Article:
Its lack of an optical drive is offset by a great value
Lenovo’s X200s has qualities we’ve come to expect from a ThinkPad—and that’s a good thing. Its magnesium alloy chassis is wrapped in the line’s signature matte black finish, making for a notebook that feels sturdy and looks serious. And at 11.2x8.25x1.25 inches and weighing less than three pounds, the X200s is also lightweight and compact. Yet not so compact that the keyboard suffers—it’s full-size and quite comfortable for typing. A handy light positioned above the screen will illuminate the keyboard and there are dedicated buttons for controlling audio volume.
As with all ThinkPads, the X200s also features the TrackPoint navigation system, whereby you control the cursor using an isometric joystick in the middle of the keyboard, with the left- and right-click buttons in close proximity just below the spacebar. For the uninitiated, TrackPoint can be easily mastered and it’s nice that you can perform navigation functions without moving your hands off the keyboard. But unlike larger ThinkPad models, the X200s doesn’t feature a conventional touchpad as well, which will disappoint folks who like that option.
Lenovo's X200s offers the ThinkPad line's trademark TrackPoint navigation, but no touchpad.
Another notable omission is the X200s’s lack of an optical drive. These days, ultraportability needn’t negate this amenity, as all the other notebooks in this roundup prove, so we’re wondering why Lenovo couldn’t fit one in. The X200s is also the only notebook here that doesn’t sport a webcam.
The X200s has an upper hand in performance, however. Its 1.86GHz Intel Core 2 Duo Mobile CPU is a low-voltage chip, which cuts heat and saves energy at the expense of some power, but it still helped the notebook turn in respectable benchmark scores and share top honors with HP’s entry (which features the same CPU). Compared with our admittedly aged standard zero-point notebook, the X200s did better in both our Photoshop and ProShow tests, albeit by just 1.7 percent and 3.8 percent, respectively. And while no one should buy a notebook this small for gaming, the X200s turned out an impressive 156fps in Quake 3—good news for fans of 10-year-old shooters.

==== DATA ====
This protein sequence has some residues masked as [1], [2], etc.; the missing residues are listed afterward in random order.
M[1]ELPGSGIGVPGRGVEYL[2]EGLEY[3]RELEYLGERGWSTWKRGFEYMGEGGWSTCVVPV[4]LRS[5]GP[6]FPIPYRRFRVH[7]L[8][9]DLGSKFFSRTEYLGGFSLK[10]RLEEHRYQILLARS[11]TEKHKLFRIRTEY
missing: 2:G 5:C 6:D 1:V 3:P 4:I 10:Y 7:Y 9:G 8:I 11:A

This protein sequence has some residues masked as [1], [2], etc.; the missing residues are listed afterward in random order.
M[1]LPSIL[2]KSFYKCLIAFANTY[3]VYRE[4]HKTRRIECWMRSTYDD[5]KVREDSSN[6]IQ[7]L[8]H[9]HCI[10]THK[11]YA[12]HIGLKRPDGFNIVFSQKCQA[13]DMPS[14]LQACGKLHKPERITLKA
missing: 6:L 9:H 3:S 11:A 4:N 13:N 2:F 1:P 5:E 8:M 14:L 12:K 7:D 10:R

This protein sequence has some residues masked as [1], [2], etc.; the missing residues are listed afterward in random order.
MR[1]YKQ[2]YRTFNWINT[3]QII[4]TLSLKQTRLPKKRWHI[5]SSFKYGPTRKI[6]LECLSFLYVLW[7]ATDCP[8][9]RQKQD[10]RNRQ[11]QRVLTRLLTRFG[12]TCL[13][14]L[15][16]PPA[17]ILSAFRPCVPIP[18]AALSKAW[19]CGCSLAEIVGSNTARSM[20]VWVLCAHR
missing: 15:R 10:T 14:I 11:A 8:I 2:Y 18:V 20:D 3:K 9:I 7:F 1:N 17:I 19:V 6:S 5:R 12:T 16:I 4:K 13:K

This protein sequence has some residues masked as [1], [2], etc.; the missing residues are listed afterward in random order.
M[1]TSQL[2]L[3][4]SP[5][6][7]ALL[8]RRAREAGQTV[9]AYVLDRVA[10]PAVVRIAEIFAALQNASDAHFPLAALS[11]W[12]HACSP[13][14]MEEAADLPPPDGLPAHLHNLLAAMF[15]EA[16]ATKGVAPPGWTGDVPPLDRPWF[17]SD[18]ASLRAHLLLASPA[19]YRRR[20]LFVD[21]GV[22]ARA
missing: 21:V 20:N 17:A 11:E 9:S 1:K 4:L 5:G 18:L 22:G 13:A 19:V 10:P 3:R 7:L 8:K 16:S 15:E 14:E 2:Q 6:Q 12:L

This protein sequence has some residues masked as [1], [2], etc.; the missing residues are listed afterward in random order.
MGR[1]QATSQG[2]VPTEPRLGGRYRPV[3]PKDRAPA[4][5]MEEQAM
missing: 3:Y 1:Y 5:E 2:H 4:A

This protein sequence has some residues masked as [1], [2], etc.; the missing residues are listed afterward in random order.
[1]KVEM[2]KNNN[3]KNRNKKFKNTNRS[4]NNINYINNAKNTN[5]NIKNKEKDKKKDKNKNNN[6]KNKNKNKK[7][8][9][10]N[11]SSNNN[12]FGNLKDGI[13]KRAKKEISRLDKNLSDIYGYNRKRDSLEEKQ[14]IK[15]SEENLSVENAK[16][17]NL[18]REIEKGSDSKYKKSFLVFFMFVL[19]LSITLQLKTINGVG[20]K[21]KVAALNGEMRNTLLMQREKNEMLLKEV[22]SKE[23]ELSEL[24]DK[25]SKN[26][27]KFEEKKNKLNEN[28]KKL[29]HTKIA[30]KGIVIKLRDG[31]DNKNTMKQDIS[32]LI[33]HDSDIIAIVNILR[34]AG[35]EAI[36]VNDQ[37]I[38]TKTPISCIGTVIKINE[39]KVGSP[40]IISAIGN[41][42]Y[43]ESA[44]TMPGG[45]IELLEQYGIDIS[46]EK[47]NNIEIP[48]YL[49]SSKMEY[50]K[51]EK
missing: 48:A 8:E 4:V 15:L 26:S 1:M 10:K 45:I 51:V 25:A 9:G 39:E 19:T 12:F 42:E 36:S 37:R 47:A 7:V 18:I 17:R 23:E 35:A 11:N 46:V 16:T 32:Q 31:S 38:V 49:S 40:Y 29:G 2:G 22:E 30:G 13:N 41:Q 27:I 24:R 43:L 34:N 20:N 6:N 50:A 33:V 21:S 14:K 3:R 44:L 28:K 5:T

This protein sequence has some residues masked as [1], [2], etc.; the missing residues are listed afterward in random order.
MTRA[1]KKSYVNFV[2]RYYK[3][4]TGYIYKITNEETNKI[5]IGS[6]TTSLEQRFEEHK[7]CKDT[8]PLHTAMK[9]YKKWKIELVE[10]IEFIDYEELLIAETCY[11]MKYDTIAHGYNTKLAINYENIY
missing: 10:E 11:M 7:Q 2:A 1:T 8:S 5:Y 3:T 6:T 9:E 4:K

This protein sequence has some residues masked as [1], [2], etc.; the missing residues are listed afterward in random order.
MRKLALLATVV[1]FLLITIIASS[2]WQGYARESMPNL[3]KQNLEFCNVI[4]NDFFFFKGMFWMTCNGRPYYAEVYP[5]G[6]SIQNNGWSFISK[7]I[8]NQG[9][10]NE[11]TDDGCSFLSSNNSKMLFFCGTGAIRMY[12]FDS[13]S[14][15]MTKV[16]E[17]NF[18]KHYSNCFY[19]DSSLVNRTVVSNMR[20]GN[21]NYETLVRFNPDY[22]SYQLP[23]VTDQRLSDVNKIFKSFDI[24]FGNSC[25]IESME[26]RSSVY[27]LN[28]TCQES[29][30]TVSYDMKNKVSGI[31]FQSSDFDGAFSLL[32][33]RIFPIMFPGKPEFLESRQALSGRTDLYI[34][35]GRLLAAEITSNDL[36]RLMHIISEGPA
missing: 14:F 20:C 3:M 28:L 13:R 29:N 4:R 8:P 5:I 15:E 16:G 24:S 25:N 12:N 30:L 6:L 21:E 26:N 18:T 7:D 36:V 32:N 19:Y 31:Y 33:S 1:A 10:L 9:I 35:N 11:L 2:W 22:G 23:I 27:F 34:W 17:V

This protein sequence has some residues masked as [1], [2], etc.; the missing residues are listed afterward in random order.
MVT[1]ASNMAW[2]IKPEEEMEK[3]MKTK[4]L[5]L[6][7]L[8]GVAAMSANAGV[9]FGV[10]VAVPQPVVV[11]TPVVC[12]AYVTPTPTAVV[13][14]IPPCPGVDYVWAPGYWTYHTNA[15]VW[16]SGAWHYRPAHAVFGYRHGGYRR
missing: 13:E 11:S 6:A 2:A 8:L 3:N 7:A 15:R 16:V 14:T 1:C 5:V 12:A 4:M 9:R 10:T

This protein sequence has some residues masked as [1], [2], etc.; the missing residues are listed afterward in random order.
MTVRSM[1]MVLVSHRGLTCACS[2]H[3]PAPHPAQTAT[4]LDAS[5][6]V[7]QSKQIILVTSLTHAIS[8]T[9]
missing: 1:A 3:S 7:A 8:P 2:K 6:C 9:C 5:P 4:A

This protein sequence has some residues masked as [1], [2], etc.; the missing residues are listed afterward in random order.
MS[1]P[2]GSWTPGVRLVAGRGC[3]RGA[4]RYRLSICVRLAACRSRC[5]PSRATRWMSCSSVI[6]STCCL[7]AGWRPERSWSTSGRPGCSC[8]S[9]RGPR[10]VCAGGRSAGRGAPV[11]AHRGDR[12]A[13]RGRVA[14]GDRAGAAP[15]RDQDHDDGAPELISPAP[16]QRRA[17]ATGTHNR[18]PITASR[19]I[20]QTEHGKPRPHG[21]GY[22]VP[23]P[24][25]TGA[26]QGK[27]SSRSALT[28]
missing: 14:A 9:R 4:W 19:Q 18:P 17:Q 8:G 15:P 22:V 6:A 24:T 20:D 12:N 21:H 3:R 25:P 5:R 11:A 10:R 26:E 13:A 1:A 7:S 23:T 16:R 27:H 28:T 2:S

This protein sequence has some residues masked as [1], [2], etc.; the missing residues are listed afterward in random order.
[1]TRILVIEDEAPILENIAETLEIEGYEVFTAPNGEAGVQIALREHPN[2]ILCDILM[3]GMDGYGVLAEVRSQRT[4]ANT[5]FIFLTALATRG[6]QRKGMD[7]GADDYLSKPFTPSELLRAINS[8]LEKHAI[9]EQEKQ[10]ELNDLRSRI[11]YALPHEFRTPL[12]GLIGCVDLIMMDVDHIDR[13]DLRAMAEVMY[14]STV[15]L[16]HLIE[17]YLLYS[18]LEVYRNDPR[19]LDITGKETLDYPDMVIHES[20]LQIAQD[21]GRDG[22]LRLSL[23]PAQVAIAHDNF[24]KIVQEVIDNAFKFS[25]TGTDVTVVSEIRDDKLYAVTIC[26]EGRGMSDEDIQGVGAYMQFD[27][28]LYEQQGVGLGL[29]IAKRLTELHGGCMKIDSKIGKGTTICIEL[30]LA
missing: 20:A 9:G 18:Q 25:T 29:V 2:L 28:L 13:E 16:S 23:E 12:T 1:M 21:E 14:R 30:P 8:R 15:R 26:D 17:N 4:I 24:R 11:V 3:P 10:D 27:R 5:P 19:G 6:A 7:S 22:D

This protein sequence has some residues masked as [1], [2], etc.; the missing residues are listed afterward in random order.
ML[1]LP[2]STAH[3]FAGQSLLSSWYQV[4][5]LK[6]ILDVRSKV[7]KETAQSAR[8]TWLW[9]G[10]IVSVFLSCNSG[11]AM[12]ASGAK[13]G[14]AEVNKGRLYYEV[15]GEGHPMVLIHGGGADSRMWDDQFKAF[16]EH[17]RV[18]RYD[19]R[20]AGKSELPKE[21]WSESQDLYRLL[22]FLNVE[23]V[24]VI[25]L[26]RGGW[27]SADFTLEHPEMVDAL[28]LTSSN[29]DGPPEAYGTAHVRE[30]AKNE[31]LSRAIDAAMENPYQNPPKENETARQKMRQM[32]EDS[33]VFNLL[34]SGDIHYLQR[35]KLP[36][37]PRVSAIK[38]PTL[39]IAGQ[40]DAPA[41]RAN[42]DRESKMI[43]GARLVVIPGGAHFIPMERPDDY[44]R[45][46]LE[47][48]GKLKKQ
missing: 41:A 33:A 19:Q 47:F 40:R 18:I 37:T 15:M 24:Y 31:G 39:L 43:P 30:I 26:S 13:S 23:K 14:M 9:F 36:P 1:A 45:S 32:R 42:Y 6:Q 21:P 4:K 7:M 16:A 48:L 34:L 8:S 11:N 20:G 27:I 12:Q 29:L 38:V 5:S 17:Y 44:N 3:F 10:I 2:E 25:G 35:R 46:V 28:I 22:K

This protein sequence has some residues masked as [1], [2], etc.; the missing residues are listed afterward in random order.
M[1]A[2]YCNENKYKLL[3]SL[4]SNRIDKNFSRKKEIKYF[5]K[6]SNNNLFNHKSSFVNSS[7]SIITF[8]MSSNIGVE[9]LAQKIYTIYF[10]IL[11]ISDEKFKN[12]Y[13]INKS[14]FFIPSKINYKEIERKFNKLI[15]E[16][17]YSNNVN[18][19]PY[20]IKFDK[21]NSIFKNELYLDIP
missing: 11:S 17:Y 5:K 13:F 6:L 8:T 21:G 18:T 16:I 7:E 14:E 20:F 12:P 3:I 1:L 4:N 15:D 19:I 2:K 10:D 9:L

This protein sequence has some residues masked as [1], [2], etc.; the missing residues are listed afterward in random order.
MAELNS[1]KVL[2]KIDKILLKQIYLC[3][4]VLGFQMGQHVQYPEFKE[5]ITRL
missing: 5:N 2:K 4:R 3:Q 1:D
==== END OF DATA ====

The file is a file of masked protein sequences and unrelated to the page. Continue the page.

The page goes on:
The X200’s productivity abilities are aided by a 1440x900-resolution screen—which offers slightly more real estate than the 1280x800 screens featured by the other rigs in this roundup—and a 160GB 7,200rpm hard drive, with a shock-detection mechanism that ensures the drive heads are parked in the event of movement. (Lenovo also offers SSD options: Intel’s 80GB high-performance drive for $400 more, or a 128GB model for $450.) All the requisite ports are present, including three USB ports and an ExpressCard/54 slot. The notebook’s 6-cell battery provided juice for a good four hours when playing continuous video—not the best time in this roundup, but respectable nonetheless.
The upshot is that the X200s is portable, sturdy, and up to the task of your average workload. It’s also $500 less than its competitors. While we could certainly take that money and buy Lenovo’s docking station with an optical drive for around $340, or buy an external DVD burner for even less, we prefer to have the whole kit-and-kaboodle in one complete package.